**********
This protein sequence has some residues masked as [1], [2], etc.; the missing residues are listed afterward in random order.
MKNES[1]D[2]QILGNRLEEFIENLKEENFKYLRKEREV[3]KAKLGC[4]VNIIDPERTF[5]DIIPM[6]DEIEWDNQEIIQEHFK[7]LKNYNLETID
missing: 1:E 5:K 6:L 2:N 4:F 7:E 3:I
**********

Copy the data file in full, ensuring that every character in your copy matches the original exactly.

This protein sequence has some residues masked as [1], [2], etc.; the missing residues are listed afterward in random order.
MKNES[1]D[2]QILGNRLEEFIENLKEENFKYLRKEREV[3]KAKLGC[4]VNIIDPERTF[5]DIIPM[6]DEIEWDNQEIIQEHFK[7]LKNYNLETID
missing: 1:E 5:K 6:L 2:N 4:F 7:E 3:I